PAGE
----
5. For Her – Fiona Apple
It’s incredibly difficult to select a ‘best’ track from Apple’s near-perfect album Fetch The Bolt Cutters. Every song possesses a distinctive depth and quirk – from the chaotic pianos of ‘Shameika’, the mellow-natured titular track or the letting-loose of the final moments of ‘Cosmonauts’. ‘For Her’, however, was chosen exactly for the distinction it holds from its companions. Overdubbed vocals and primal percussion are the only actors in a piece which takes an unforgiving look at the victim-blaming of sexual assault victims, written in response to Donald Trump’s controversial Supreme Court appointment Brett Kavanaugh. Hearing Apple’s harmonised voice in independence and in full reach is an absolute treat. In combination with the sparse drumming it’s, frankly, a privilege.
Tucked into the second half of the album, it’s very easy to miss ‘For Her’ and its wondrous experimentation. Nonetheless, this is a song to be cherished, nurtured, and, most importantly, played loudly.
4. Garden Song – Phoebe Bridgers
Phoebe Bridgers delved further down avenues of quiet melancholia and self-analysis on Punisher, and the endearing beauty of ‘Garden Song’ was the hushed vocal announcement of this new journey. Key to its allure is the elusive being of her backing. The absence of percussion lifts the song to achieve an atmosphere of dreamy release, contrasted by the grounding introspection of Bridgers’ vocals which speak of cerebral weariness and distant optimism. Meanwhile, a plucked guitar line appears and disappears from a soft distorted backdrop amidst a similarly fleeting bassline that introduces itself through subtle, singular murmurs.
In short, ‘Garden Song’ is a three-and-a-half minute psychological hug. It holds no abrasion or jagged edge, only a presence of warmth and grace. On a personal note, excluding the re-visit for this article, I’ve listened to this song 91 times in the last 90 days (yes, really). I think I might enjoy it a tad…
3. Sad Cowboy – Goat Girl
In one song, Goat Girl have exhibited miles and miles of artistic evolution from their eponymous debut album. ‘Sad Cowboy’ is an astute illustration of how to perfectly execute a fusion of influential sounds to create something bigger, more inviting and more vital. This song is just cool. So cool. The rumbling guitars that follow on from the opening synths call back to a no-nonsense ’70s rock sound, brought back to modernity by a dancey groove and pushed further into a pioneering sound of futuristic freshness in an astounding chorus that combines every section in unbelievable class. It’s a track that makes you think, that forces you to nod along, and that makes you yearn for a live spectacle where you can lose yourself to its tones.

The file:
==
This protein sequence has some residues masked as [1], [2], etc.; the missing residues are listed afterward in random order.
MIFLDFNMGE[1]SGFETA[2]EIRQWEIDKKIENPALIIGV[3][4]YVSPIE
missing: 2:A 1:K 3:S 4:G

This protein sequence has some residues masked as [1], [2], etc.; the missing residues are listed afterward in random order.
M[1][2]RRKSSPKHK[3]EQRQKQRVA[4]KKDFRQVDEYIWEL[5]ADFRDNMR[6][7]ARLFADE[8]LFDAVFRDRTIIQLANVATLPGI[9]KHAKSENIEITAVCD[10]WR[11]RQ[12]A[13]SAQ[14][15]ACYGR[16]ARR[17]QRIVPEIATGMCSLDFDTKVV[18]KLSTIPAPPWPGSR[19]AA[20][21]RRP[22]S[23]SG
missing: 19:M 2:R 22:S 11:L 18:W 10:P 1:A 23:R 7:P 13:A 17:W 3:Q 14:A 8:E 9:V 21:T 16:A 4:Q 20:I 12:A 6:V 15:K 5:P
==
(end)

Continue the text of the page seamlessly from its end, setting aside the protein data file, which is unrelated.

Better still, Goat Girl have a new album, On All Fours, out in January. If ‘Sad Cowboy’ is anything to go by, it’s destined to be a belter.
2. Corner of My Sky – Kelly Lee Owens & John Cale
An intense, compelling and rewarding dive into an other-worldly ether of enrapturing sonics, textural innovation and visionary lyricism led by the legendary John Cale and supported by the ever-evolving, ever-growing Kelly Lee Owens. ‘Corner of My Sky’ is not a song that can be listened to apathetically or skipped half-way through. It’s oppressive in nature, something that absorb in totality, to dig into and explore. Cale’s words describe a weary yet hopeful landscape, one in which the rain is a blessing for every inhabitant, human or not. Owens’ bouncing percussion and flattened synths provide the dominating existence of the track – they rise to the forefront with hedonistic force before dreamily retreating back into a more general obscurity. Bring the two together, and you have the centrepiece of Owen’s wonderful Inner Song, one of the most adept compositions of the year, one which displays a dexterity that is almost unparalleled elsewhere.
1. Strong – SAULT
Taking turns in afrobeat, R’n’B, funk, soul, and so many other styles, ‘Strong’ is six minutes of spellbinding grooviness, empowerment and optimism. Every section of this track is as deliciously inviting as the next – the restrained soul beat that kicks it off, the introduction of the swaggering Nile Rodgers-esque guitar, the percussion that imperiously introduces itself half way through to give the track an unstoppable, near-juggernaut presence, and the final culmination of the sounds to conclude with added strings for good measure. This is a rallying cry of utmost hope and pride for the Black Lives Matter movement and its followers, the main inspiration for SAULT’s two albums this year, best characterised by the resilient sentiment of the song’s poetics.
It is simply exquisite. It avoids a sense of trying to achieve too much, trying to fit too much experimentation in genre within one commanding hit. Instead, SAULT have put out a masterpiece that compromises nothing in its pursuit for justice, both musically and lyrically.